Crafted from Eco-Materials
The Brazilian Seeds found at Brazilian Forests such as Amazonia and Pantanal are used by Brazilian Native Communities that have learned to live sustainably with the resources found around the forest.
Many of these Native Communities are indigenous. They learned from a young age to pick certain ripe seeds falling from plants and trees, to then wild harvest, polish, hand drill and dye each seed. These practices of crafting are passed through generations and carry a vast cultural history.
After seeds are prepared, artisans start to create colorful and natural jewelry and accessories. The art of crafting is the most important source of income for most of these communities.
We use many types of seeds from tropical forests as Amazonia such as Jarina, Tucumã, Babaçu, Jacarandá, Jatobá, Murumuru and Acai. They are better conserved in a cool temperature environment.
The Seeds bring a fun, colorful and natural beauty to its users!
The story of Brazilian gemstones begins with the arrival of Portuguese colonists in the 16th century.Whilst searching for gold, Portuguese miners discovered diamonds in Bahia.
Pretty soon, Brazil became the world largest source of diamonds and would remain so until the discoveries of new mines in South Africa 150 years later.
In the 18th century, German immigrants discovered amethyst in the Minas Gerais region of north east Brazil. At the time, amethyst was as valuable as rubies and sapphires.
Slowly but surely over the next two centuries more and more colored gemstone varieties were discovered across Brazilian lands until it has reached the point of being the main source of gemstones.
Precious stones are distinguished by their quality, their rarity and the beauty of their colors. There are only four precious stones: diamond, sapphire, ruby and emerald. All other stones are therefore called semi-precious stones.
Gem-stones are a precious item of healing, culture, beauty and generation value. They can be mixed with any other eco-material and look simply fabulous!
Brazil was 'discovered’ in 1500 when Pedro Cabral landed in Porto Seguro. Brazil was given its name by the colonists after the brazil-wood tree (pau-Brasil) which was plentiful at the time and the timber from this tree along with sugarcane was soon exploited.
Our artisans use small pieces of Brazilian wood that fell on the soil from the trees such as brazil-wood to create many of our accessories and decor.
We combine other elements of nature such as gem-stones to create beautiful pieces.
The most common technique to make wood jewelry is through carving knife and chisel, polishing and using sometimes resin to give it durability and support.
A "wood look" gives a rustic touch to the accessories!
Brazil has the largest natural reserve of bamboo on the American continent, with an estimated 18 million hectares of bamboo-dominant forest in the south-west Amazon basin.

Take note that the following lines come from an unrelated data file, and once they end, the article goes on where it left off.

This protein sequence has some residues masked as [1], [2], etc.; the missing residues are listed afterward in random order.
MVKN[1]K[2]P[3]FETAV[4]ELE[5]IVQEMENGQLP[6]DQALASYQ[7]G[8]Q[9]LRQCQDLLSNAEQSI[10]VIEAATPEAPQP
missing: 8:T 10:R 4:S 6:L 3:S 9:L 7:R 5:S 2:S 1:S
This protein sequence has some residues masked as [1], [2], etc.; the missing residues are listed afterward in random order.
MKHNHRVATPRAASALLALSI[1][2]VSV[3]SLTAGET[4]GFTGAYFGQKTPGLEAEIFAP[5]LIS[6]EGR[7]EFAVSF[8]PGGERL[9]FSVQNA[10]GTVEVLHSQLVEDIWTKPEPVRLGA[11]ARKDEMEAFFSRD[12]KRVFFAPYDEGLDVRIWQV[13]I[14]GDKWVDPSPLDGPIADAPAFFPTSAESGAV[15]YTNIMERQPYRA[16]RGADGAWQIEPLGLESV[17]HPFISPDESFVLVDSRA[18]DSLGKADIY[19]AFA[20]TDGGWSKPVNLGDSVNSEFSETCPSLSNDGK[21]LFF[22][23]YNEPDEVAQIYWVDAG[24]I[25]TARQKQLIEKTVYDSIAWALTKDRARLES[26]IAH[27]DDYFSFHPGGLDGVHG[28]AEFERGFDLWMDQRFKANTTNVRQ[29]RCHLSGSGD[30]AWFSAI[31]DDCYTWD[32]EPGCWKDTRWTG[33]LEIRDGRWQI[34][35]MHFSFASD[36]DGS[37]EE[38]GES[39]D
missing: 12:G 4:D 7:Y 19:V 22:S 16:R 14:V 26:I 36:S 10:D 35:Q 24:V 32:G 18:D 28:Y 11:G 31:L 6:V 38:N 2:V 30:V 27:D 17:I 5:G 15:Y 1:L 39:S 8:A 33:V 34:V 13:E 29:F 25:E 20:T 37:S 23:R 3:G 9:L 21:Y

Several exotic bamboo species were introduced to Brazil during the period of colonization by the Portuguese.
These species are widely distributed around the country and, along with some natives ones, have a large number of uses: building material; source of food for people and livestock; raw material for making a wide variety of handicrafts; source of medicine; raw material for paper pulp; for erosion control; as ornamental plants; etc.
Bamboo is a versatile and delicate material to work with. It creates beautiful, light and unique natural designs of jewelry and accessories.
Syngonanthus nitens is a type of straw-like grass that is naturally a brilliant gold shade, "golden grass". The species exists in the region of Jalapao, State of Tocantins, Brazil. The region is part of the Brazilian cerrado (a tropical savanna ecoregion).
Indigenous people taught the art to local inhabitants when passing through the region around the 1930s. The handicrafts are made of coils of S. nitens scapes sewn tightly together with strips from the Moriche (Mauritia flexuosa) young leaves.
Syngonanthus nitens' flowering starts in July and seeds are produced from the beginning of September through October.
The Tocantins State Government, through its Environmental Agency (Naturatins), established a regional law allowing scape harvesting only after September 20, and requiring flowerhead cutting and dispersal in the grassland areas just after scape harvesting. This regional law can be an efficient tool for contributing to the sustainability of Golden Grass handicraft activities.
The golden grass is used to produce not only beautiful shiny gold jewelry, but also for many objects of decor.
Our artisans also use other natural materials found in nature such as feathers and dry flowers. Other metals and precious materials such as gold 18k, silver 900, copper and surgical steel are also used by artisans to make fine pieces of jewelry.